One increasingly feasible answer is for artists with learning difficulties to make their own work. The other speaker at Creative Minds North is Colborne. He has played many classic roles for Mind the Gap, including Henry Higgins in Pygmalion and Cyrano de Bergerac. But he ushered in a seachange with his 2012 Unlimited commission Irresistible, a site-sensitive piece inspired by his fascination with warning sirens. Now other Mind the Gap actors are being supported to “do their own things”.

Paul Wilshaw has been on residency developing a semi-autobiographical piece about mental health and bullying. Does he think there is a (mis)perception of vulnerability when it comes to artists with learning disabilities? Do we question their capacity to cope within a notoriously tough industry?

“I have a learning disability caused by my cerebral palsy, which is very rare,” he replies. “I also have depression. Working in the arts you get knock-back after knock-back – but people with learning disabilities are used to knock-backs.”

Five learning-disabled theatre companies

Access All Areas
Now a national portfolio organisation, this Hackney theatre company will relaunch its award-winning diploma for learning-disabled artists at Royal Central School of Speech and Drama, and is working on an immersive 2018 show, Madhouse Re:exit, supported by the Barbican and Dreamthinkspeak.

Mind the Gap 
The UK’s largest learning-disabled theatre company has a purpose-built studio in Bradford, runs its own academy, and will visit this year’s Edinburgh Fringe with Mia, a show about learning disability and parenthood.

Blue Teapot Theatre Company
A Galway-based ensemble of learning-disabled actors that recently turned its original play, the boundary-breaking romantic comedy Sanctuary, into a multi-award-winning feature film.

The Welsh inclusive theatre company collaborated with leading puppeteers Blind Summit for its recent show Meet Fred, which was an Edinburgh Fringe sell-out.

Anjali Dance Company 
This learning-disabled dance company from Oxford has performed at Sadler’s Wells and the Royal Opera House in London, and will tour Genius, a double-bill choreographed by Lea Anderson and Gary Clarke, this autumn.

Barriers remain to artists with learning disabilities being “taken seriously”. One is the benefits system, which makes it problematic for many to receive payment. Another is the lagging attitude of parts of the private funding sector. One Creative Minds delegate identifies an ‘ah bless’ factor: to persuade funders, organisations may find themselves having to talk about this work as welfare rather than as art. On the other hand, we are sometimes in danger of idealising the raw, unaffected talent of artists with learning difficulties at the expense of skilling them up for a long industry career. The ‘inspirational’ comment is increasingly being replaced with ‘authentic’.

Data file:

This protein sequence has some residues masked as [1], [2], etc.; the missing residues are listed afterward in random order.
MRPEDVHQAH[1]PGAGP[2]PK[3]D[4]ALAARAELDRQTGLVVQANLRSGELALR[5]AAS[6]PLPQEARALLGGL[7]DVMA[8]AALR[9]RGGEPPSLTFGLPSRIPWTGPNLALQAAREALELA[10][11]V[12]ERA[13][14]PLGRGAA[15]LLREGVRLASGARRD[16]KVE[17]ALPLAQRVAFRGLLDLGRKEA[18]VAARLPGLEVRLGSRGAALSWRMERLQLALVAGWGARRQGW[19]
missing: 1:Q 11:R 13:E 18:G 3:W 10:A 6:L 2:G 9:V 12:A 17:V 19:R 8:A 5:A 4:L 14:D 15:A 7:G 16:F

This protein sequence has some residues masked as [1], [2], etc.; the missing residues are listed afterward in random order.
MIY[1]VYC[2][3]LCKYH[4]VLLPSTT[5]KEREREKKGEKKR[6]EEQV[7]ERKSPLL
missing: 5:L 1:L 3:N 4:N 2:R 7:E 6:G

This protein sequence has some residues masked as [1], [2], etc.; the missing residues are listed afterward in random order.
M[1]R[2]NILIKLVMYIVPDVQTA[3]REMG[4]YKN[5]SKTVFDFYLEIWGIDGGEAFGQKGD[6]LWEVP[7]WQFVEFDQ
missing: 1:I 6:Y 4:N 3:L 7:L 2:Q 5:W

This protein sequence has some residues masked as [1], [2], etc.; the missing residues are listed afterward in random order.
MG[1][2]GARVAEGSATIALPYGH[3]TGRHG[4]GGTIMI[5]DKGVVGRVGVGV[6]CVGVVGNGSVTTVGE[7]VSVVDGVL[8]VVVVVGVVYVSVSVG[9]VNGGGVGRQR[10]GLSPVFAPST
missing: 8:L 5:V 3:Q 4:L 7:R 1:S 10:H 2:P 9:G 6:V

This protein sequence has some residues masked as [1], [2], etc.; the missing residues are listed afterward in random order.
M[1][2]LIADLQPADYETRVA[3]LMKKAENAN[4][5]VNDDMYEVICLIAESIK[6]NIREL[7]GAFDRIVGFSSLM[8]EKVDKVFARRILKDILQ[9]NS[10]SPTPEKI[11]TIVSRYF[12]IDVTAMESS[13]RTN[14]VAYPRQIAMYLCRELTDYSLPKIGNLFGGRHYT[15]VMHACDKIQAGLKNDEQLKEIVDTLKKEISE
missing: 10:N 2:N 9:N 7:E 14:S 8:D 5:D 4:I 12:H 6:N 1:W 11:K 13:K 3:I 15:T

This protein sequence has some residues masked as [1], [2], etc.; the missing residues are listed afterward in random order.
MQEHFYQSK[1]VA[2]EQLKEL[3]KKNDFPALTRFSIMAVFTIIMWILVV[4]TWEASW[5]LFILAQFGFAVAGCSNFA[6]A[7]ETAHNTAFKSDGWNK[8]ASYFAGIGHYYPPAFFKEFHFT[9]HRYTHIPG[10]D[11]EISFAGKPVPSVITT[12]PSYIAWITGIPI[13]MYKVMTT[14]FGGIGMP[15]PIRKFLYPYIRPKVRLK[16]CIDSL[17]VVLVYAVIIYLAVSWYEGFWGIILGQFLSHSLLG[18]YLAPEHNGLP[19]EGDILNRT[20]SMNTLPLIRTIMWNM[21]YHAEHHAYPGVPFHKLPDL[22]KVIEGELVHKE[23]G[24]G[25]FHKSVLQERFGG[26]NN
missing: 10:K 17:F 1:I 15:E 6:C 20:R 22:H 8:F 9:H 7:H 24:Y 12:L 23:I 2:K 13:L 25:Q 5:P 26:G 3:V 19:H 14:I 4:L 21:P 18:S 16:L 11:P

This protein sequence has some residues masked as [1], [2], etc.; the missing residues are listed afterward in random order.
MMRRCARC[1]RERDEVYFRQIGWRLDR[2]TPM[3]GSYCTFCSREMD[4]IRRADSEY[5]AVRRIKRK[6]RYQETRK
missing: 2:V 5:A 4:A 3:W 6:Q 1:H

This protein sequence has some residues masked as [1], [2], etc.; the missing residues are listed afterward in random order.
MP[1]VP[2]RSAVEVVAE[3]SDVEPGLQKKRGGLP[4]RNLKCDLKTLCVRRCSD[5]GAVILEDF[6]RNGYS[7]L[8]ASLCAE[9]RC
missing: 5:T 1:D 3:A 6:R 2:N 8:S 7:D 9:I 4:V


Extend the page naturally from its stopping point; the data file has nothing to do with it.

Richard Hayhow once ran acclaimed learning-disabled acting troupe the Shysters. Looking around the foyer at Creative Minds North, he tells me he has been working in this field for half his life – so where are all the performers with learning disabilities? Shouldn’t there be more by now?

“Learning-disabled art is seen as the backwater, but actually it’s the cutting edge,” he says. “Over the past 30 years, we have encouraged people with learning disabilities to understand, explore, exploit and develop their creativity. But we haven’t focused on creating the leadership skills, the initiative skills, the project management skills. So when we lost our funding for the Shysters, those performers lost everything because they weren’t equipped to carry on. I was, but they weren’t.”

Hayhow’s company, Open Theatre, is now a national portfolio organisation. It supports career progression routes for young people with learning disabilities and aims to “raise the bar from participation to professionalisation”. Open Theatre is the lead partner on Creative Minds Midlands, the final conference in the series, which is being devised by a group of young people with learning difficulties. They want to be everything from actors to creative enablers.

“We’ve proved time and again that people with learning disabilities are creative,” says Hayhow. “But there are very few artists with learning disabilities who are equipped to manage their own careers – who can say ‘I want to…’ and go on to do it. That, for me, is the biggest challenge ahead.”

For once, the future of artists with learning disabilities feels as if it’s in their own hands.

Creative Minds Midlands: A Better Generation takes place at Mac Birmingham on October 4.

Debbie Bell from The Lawnmowers Theatre Company and Glenn Fielden from Dark Horse Theatre Company lead the audience warms up at Creative Minds North. Photo: Martin Livesey/Venture Arts

We need your help…

When you subscribe to The Stage, you’re investing in our journalism. And our journalism is invested in supporting theatre and the performing arts.

The Stage is a family business, operated by the same family since we were founded in 1880. We do not receive government funding. We are not owned by a large corporation. Our editorial is not dictated by ticket sales.

We are fully independent, but this means we rely on revenue from readers to survive.

Help us continue to report on great work across the UK, champion new talent and keep up our investigative journalism that holds the powerful to account. Your subscription helps ensure our journalism can continue.